I found a great deal a few months back. We landed round trip tickets to the 49th State, Alaska, for under $450 a person. That’s a steal of a deal, and after a short discussion, I gladly gobbled the tickets up and confirmed some plans for us with my sister and bruh-in-law. This was my 5th trip to Alaska, and Katie’s 3rd. She likes to remind the 12 year old boy I devolve into when I talk about traveling to Canada or Alaska, that we have already been there several times and maybe it is time to explore new places. She is not wrong and I am grateful that she agrees to explore new parts of the my favorite regions over and over.
I am not sure what it is about the state of Alaska that excites me. It could be its unique geographic boundaries that seem to barely contain it’s varying an dramatic terrain, all the splendor! Maybe it’s the landed gentry, the fauna: wolves, bears, moose, elk, and buffalo; the great beasts of our natural world. Perhaps, it’s one of the many volcanos looming in the distance, occasionally puffing out some steam, reminding you that your surroundings are primal, natural things that would humble you if they desired. For me, part of it is surely the variety of Mountains, classic looking shark teeth, frothed with snow and ice, to lower round cupcake sized rocks, sentinels in the distance. My eyes have been clear and wide from a good nights sleep, and blurred, bloodshot from the long travel it takes to arrive in there, regardless, the terrain never ceases to force a space between the two rows of my teeth, letting my lower jaw wag in the wind and force my heart quiet and still. It’s sounds dramatic, because it is.
How many places do that to you? I can’t think of many. Granted, the scope of my global experience is fairly narrow. When it does happen, it tends to be in the presence of the natural world. My body doesn’t provide the same physical reaction when presented with the fairly good evidence that humanity can create civilized wonders. They never seem as humbling, even in context. Maybe that is unfair. Art definitely humbles, and evokes a physical reaction.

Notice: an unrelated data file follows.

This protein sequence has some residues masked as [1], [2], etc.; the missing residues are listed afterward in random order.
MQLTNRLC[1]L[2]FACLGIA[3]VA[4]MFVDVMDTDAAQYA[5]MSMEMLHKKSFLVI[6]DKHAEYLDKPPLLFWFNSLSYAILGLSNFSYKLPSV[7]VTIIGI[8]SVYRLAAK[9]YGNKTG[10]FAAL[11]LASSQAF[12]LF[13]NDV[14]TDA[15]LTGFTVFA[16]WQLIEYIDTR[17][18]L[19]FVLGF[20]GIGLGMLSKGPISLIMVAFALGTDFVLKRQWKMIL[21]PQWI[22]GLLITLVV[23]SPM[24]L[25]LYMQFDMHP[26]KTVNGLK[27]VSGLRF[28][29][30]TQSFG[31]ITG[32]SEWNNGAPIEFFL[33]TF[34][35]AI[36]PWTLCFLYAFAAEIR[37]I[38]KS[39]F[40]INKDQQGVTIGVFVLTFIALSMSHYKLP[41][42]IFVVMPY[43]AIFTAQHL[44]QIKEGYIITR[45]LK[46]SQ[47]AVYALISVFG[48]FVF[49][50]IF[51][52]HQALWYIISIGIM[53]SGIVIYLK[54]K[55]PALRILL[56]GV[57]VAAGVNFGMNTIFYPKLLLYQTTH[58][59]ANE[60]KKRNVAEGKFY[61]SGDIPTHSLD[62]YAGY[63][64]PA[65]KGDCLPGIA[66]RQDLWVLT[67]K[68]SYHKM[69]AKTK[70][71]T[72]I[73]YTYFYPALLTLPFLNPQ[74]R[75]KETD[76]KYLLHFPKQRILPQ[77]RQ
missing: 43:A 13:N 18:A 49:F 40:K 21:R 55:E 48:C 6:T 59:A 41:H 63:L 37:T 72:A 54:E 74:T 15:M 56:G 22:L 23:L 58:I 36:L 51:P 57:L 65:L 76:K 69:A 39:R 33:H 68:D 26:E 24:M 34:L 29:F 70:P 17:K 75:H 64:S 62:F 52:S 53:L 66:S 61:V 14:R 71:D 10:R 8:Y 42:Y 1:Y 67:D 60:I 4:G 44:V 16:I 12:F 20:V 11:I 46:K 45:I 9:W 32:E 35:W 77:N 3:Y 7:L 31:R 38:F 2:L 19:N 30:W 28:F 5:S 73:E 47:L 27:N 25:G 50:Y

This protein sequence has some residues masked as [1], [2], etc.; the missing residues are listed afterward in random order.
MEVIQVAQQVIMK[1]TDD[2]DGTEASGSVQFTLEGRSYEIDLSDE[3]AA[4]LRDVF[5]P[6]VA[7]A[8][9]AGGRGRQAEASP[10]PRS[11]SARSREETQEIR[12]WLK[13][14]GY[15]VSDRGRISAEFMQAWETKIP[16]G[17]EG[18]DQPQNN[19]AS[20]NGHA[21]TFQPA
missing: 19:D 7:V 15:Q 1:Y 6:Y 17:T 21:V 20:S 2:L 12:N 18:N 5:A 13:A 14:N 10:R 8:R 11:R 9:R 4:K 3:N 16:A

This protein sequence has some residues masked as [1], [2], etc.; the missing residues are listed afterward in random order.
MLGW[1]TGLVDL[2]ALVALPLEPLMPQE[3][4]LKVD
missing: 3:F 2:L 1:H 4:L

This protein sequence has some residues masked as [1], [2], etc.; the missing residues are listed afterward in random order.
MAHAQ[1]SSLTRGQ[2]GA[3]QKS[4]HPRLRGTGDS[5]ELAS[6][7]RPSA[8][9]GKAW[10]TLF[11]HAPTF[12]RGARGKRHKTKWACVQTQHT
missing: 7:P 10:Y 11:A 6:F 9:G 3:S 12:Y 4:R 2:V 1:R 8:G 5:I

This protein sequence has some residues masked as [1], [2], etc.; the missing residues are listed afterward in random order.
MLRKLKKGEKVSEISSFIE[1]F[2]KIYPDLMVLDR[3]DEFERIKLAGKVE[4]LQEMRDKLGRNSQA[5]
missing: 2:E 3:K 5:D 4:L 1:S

Broadly speaking, Americans have a bad reputation for ethnocentrism and xenophobia. It has been suggested that this is true because they lack exposure to cultures outside of their own country (shit, read: County, or Town in some cases) and they source information that reinforces their world views (I think we are all guilty here). But, in a somewhat shitty defense of the former – when exploring is concerned, North America is pretty spectacular, geographically vibrant (read: fucking RAD) and culturally diverse-ish. In open honesty, when considering vacation, I am not usually super charged to leave the continent. I feel ashamed to say it out loud, but I would prefer to go back to Yellowstone or Alaska than go back to Italy.
I think that partly has to do with how I want to see these places and how my perspective on “seeing” a place has changed. Just last year, a friend of mine and I were exploring the next county over from ours, and we found an abandoned western movie set. Someone had filmed a western movie in Central Illinois. Who knew? How much do we really know or see of the geography we live in? Check your google maps history. I am still surprised at the frequency of my visits to the same places and how I always take the same route to get there. I am most likely only experiencing a few of the same miles of my own town, over and over. Maybe it’s just me, maybe not.
I think how we consume and explore places and other travel destinations matters. A person bike-packing the Great Divide trail or backpacking the Appalachian trail experiences something completely distinct than that of the car tour of the smokies, or a visit to old faithful. A slow, human powered digestion of a landscape versus the blitz view of a natural phenomenon. I think the former is a more thoughtful approach to travel and exploring. Maybe it’s just a difference in how people view the world they live in: something to visit or something to experience? In the end, I think you need both, each has it’s own independent value.
Someone close to me recently pointed out that hobbies and traveling are a privilege. To their credit, it’s true, and I was most likely whining. Travel and experience places how you want. I should just shut up and relish that I can travel at all. I should feel lucky to have the means and opportunity to do any of it…many don’t.
We really enjoyed our trip. In Anchorage, we rented fat bikes and explored the plethora of pedestrian trails groomed for fat biking and skiing. Checked out the local pastry shops and every brewery we could find. We ventured down to Homer, Alaska too! While we were there we witnessed a raft of seals enjoying their dinner and a whale playing in the ocean. Back in Anchorage, we were also able to attend a free presentation on the Baja Divide by Lael Wilcox and Nicholas Carman (plus: free Tecate, Chips, Salsa and Guac). If that wasn’t cool enough, we also got chat with them after. So stoked from the family and outdoor time.